The owners must be persuaded to put in place infrastructure to support cyclists and pedestrians getting to and from the stations, said Alain Pinnard, head of planning at the City of Kitchener.

Jason Schreiber, a transit consultant with Nelson\Nygaard, said those properties will see tremendous increases in value as a result of the transit plan and that should be incentive enough for them to make improvements. If not, the region may have to consider other incentives or land swaps, Schreiber said.

The business parks that will be serviced by the transit corridor currently have little or no infrastructure for pedestrians and cyclists. That will have to change if workers are expected to ride the light trains and buses to the Sportsworld station, and then walk or cycle into the Cambridge Business Park.


One Response to “Transit corridor will be easily reached by walkers and cyclists, planner says”
  1. Insaf says:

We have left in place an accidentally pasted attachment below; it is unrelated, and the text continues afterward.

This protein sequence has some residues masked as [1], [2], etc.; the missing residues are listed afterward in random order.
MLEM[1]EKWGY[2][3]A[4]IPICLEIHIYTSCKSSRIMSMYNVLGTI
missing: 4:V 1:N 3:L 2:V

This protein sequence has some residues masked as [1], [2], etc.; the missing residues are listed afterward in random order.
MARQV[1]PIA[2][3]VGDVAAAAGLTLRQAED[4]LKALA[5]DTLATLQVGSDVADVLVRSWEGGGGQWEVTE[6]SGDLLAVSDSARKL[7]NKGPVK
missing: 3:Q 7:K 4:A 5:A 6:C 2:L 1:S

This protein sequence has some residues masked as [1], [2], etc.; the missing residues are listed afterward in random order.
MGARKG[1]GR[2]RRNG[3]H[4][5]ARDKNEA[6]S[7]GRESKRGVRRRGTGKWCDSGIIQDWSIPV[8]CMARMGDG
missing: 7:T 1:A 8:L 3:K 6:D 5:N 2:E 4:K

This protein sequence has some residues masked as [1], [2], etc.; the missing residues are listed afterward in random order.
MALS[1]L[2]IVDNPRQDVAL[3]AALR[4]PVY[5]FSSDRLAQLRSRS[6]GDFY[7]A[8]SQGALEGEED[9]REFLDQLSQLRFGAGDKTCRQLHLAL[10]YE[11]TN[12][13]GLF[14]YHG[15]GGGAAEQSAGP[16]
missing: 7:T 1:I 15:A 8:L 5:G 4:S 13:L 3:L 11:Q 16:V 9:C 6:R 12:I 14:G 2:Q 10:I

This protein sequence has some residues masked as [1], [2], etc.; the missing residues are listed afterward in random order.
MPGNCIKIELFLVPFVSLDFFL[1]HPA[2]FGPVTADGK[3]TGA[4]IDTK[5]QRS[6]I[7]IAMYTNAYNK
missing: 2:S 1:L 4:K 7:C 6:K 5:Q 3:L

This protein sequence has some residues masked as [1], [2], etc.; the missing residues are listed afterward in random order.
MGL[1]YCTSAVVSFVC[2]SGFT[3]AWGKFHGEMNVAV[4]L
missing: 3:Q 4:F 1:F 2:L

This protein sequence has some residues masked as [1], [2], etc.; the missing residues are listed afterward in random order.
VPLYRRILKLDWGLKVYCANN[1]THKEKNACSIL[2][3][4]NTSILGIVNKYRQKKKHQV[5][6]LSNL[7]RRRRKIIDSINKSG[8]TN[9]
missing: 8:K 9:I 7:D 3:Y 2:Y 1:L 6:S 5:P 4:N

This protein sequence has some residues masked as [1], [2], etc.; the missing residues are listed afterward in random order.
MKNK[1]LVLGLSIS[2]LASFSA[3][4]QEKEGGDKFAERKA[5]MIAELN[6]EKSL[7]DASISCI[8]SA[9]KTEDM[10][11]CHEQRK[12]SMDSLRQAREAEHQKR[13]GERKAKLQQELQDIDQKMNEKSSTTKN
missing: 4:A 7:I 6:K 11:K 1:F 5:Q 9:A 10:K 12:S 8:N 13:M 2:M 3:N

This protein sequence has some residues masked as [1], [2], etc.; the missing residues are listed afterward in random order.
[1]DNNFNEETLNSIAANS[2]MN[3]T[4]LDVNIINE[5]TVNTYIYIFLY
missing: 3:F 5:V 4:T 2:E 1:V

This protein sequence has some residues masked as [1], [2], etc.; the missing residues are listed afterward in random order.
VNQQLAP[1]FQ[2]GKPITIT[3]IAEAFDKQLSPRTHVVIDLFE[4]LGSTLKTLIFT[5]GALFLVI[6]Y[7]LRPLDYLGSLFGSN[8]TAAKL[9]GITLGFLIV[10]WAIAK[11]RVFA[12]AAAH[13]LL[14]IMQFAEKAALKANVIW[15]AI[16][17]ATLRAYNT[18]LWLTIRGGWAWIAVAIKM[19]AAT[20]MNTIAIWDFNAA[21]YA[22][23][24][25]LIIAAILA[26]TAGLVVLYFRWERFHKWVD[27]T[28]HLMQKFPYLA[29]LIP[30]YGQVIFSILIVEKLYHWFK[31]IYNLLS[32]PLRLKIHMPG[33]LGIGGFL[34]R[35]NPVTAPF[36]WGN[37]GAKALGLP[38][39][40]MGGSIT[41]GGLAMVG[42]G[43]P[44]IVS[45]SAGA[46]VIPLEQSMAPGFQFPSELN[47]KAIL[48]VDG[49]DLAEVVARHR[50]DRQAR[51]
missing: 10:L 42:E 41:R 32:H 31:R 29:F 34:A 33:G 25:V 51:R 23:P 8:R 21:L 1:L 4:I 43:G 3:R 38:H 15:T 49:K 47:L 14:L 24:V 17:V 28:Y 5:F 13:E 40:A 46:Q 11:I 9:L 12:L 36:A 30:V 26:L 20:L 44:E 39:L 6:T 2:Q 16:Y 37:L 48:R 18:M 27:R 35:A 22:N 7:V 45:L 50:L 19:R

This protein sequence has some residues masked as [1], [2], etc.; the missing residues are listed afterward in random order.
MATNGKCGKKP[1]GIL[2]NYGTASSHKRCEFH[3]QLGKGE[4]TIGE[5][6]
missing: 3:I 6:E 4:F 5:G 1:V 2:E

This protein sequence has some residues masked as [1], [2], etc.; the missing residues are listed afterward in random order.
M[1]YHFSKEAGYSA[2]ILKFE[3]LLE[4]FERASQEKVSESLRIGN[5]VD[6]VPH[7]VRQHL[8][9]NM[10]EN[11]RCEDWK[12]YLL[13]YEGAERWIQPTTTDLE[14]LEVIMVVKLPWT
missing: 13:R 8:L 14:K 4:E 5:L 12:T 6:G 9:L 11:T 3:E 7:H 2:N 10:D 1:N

The experience of Boston has been one of ilsoation press coverage of our infamous and incompetent transit Authority has traditionaly been fawning, with occasional press release re-writes, although recently a reporter made the trek to actually ride it and what came back was realistically unfavourable. A tribute to opening ones eyes (and a little honest work).So in our ilsoation, few have heard from the residents along the bus’s service area, a majority of whom seem to feel the almost $2 Billion effort (so far) is a waste. Nobody noticed when the feds pulled their grant to pour even more into this mess-allegedly due to concerns over the fiscal stability of our mismanaged transit agency. (Well, the agency noticed. After lots of political maneuvering, the cash spigot will likely be turned back to full on .) Buses here still get stuck in traffic.. stuck at lights stuck in snow. Most recently, stuck in the agency’s own ineptness testing a new farebox system that’s so poorly done it takes much longer to board passengers, further slowing things down.Maybe we shouldn’t have a problem with a system of buses (touted as a line ), whose bus stops cost $250,000 each one. Small change when you consider the overall performance. And what’s that? Substandard, compared to the light rail system originally promised. Even our Boston Globe did the right thing a survey documenting for the first time that BRT (here) flops.BRT exists in other places and can work if done right. But unfortunately here in Boston, where our politics have strong parallels to the way organized crime operates, and where instead of a coordinated effort by all of government we’ve got one fifedom battling over the other for control, cash and power, and where people are put in charge based on favors owed not true leadership and management skills BRT like everything else becomes yet another costly failure.If you intend to do BRT, don’t follow our example. Use it as a template for avoiding the who, what, where, and how of our expensive and wasteful experience.